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Friends Don’t Let Friends Work For Free

Here’s a question for you: Has a friend or family member asked for your free professional expertise at any time in the last two years?

No? The rest of us want to know how you got so lucky. In the Great Recession, everyone wants a bargain, and this includes free labor and pro bono professional advice. Why pay an accountant when your old friend from college with the accounting degree can give you the tax advice you need for free? Why shell out for a graphic artist when you can hit up one of your Facebook friends to create your start-up’s logo for the cost of a wink and a smile?

Welcome to the age of the “profriendship,” where people are looking to save a buck and aren’t shy about asking their professional friends to provide free product, free advice, free labor, free time. In a poor economy where everyone is only a tweet away, no one is safe from being asked, either. Consider a survey of attorneys last year that found attorneys are offering $5,000 in free legal advice to friends and relatives every year. Maybe it’s not surprising lawyers are now cutting way back on their unpaid advice.

Poking around the Internet turns up more than a few annoyed people who are tired of friends and acquaintances trying to squeeze free work out of them. Being told “we can’t afford to pay you anything, but you’ll get good exposure on our website” has become the last thing many professionals ever want to hear again in this lifetime. Exposure doesn’t pay the electric bill.

The profriendship trend will be a lasting legacy of the Great Recession. It's quietly leaving damaged friendships in its wake that could take months, or even years, to repair. The person who asks is offended to be turned down. The person asked is offended by the request. That's usually how it goes.

Bottom line: Profriendships are full of potential pitfalls. Friends don't let friends work for free.

Before going any further, let me say there are most certainly exceptions to this rule. Maybe an old friend and fellow professional seeks your professional expertise to aid a worthy volunteer or charity cause, for example. Maybe a young person seeks your professional advice when trying to settle on a career, or your professional training would ease the road of a friend or family member in crisis. For example, using your accounting expertise to advise a bereaved and daunted widow on keeping the books after a loved one's passing. In such cases, money doesn’t even enter the picture. The payoff is the wonderful feeling of being able to use your professional training to make life better for someone who is having a hard time, which can feel just as good as getting a paycheck.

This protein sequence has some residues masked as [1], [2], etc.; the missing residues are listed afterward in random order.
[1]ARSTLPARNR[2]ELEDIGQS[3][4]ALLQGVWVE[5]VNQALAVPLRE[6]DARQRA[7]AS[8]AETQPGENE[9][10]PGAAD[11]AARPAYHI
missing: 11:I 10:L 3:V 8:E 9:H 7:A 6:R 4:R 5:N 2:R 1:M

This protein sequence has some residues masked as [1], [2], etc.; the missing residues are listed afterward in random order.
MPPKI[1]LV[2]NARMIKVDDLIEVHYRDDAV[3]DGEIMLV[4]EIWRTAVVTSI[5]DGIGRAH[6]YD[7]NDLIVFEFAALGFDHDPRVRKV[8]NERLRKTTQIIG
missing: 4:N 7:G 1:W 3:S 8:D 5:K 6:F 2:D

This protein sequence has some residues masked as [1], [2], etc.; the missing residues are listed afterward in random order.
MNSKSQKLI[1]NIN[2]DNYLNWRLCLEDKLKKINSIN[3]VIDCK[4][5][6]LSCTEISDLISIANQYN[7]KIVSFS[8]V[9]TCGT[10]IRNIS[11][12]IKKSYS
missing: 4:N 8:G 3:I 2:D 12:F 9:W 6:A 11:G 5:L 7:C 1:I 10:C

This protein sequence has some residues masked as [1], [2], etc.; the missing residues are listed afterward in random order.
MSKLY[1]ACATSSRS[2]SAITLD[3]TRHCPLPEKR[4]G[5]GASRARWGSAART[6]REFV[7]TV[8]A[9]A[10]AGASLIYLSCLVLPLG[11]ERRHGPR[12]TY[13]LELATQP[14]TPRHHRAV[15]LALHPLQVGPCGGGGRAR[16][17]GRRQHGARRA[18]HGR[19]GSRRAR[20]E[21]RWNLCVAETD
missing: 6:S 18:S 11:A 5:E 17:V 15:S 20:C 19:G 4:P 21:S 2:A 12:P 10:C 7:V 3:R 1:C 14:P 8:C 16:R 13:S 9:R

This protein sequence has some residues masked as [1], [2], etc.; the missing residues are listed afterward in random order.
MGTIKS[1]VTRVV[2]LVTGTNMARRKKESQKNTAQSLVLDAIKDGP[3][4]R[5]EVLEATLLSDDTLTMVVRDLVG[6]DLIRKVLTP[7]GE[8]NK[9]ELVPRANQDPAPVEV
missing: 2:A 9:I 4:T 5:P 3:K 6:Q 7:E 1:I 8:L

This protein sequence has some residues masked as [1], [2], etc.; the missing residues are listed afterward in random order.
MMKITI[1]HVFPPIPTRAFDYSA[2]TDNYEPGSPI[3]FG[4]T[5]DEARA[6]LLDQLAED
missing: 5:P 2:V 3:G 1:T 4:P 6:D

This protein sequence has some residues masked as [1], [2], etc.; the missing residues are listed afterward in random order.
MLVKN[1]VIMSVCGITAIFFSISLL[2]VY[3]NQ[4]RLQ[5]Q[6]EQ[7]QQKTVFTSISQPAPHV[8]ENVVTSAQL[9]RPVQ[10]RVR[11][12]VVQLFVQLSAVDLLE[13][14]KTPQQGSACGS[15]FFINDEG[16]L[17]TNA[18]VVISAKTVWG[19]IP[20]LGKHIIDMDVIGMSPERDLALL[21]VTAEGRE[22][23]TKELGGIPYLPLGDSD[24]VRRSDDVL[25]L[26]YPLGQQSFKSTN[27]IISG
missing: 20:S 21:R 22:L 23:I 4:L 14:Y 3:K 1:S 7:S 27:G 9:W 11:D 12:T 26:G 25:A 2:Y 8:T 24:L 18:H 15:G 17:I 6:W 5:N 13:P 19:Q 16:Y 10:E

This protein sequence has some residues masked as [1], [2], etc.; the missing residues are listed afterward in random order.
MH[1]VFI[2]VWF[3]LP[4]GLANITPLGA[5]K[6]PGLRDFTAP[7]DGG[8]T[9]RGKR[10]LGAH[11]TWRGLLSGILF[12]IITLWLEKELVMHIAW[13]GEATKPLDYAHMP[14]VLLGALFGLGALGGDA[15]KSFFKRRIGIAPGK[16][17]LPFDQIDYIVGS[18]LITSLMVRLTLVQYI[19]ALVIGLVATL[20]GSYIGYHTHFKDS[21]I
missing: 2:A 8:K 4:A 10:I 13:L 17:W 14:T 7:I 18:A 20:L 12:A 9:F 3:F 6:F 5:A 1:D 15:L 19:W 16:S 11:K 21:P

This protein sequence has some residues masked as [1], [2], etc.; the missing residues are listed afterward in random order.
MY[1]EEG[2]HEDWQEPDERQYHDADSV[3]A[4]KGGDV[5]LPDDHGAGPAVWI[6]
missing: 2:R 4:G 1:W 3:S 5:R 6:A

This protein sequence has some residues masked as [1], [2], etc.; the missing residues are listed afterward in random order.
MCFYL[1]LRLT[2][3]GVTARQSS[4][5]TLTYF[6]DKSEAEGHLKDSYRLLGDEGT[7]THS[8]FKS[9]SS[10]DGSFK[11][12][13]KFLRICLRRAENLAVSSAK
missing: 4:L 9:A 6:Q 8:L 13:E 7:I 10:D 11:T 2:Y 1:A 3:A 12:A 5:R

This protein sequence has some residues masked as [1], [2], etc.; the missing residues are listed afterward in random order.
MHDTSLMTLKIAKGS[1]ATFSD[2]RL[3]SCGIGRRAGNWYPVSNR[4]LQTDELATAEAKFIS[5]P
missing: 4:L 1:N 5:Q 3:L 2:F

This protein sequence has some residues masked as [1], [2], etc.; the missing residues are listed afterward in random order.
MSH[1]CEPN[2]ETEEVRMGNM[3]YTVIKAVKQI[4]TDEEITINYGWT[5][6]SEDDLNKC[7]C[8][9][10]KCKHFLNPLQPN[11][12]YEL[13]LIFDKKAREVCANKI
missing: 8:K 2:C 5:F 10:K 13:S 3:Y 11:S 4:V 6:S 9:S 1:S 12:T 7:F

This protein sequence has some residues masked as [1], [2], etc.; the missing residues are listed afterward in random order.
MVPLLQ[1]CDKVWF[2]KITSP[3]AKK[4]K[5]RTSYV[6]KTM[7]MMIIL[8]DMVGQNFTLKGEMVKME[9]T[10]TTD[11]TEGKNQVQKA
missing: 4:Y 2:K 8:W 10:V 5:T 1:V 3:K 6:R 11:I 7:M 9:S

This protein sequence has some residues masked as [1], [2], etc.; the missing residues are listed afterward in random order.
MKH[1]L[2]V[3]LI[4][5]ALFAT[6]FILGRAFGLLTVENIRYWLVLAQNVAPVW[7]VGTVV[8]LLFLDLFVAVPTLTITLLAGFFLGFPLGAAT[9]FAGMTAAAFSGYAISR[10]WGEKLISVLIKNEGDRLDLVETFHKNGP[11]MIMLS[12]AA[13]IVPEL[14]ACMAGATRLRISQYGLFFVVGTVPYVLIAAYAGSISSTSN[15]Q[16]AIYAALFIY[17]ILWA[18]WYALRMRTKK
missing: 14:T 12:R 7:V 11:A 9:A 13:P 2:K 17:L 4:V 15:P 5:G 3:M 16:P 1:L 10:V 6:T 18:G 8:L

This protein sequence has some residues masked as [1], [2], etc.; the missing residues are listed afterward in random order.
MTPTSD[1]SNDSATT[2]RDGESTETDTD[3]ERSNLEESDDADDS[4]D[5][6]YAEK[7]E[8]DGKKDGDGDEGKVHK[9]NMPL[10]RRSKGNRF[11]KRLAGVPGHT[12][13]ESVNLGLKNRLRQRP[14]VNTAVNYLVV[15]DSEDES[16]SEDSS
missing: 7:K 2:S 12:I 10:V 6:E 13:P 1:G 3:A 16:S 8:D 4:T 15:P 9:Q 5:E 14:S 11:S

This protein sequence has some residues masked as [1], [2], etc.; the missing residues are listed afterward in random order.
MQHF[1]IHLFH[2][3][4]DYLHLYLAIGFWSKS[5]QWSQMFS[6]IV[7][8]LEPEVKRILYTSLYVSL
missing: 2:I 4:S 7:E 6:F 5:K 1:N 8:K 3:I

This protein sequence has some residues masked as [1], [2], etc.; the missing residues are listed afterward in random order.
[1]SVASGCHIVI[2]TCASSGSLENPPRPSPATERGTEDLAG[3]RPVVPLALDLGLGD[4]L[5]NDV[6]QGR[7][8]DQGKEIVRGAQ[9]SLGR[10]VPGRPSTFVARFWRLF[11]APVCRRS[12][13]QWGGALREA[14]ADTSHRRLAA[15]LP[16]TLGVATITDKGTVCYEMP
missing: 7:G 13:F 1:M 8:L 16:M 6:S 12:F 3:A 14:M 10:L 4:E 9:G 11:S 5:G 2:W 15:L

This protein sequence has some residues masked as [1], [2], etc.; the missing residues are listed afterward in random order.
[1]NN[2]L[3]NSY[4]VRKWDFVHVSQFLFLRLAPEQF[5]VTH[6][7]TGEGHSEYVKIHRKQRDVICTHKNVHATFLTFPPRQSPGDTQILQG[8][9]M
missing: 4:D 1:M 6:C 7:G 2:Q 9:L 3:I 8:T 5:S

But providing some of your expertise to aid a friend’s toaster company with its accounting books, legal papers, logo design, office layout –- the list goes on? Or having a relative expect hours' worth of free advice on his golf swing when you're a golf pro who gets paid to dispense such advice for a living? Hmm. This is where things get a little sketchy, and relationally dangerous. The professional being asked to take on the work feels like they’ve suddenly stepped into a social minefield, and they’re rightfully worried. What if my old friend –- er, potential “client” -- doesn’t like or respect my professional advice? What if he or she hates the end product and sees me through new, disappointed eyes? What if the client turns out to be a huge pain in the ass? What if the friendship is damaged over a professional disagreement? As the old saying goes, the argument is never really about the toaster. Could I be exposed to any legal liability in taking on the project? Who will take the blame if things go wrong? Will my friend get mad if I say no? Do we need to write up a contract, even though there may be no payment involved? Why do I feel suddenly so damn awkward?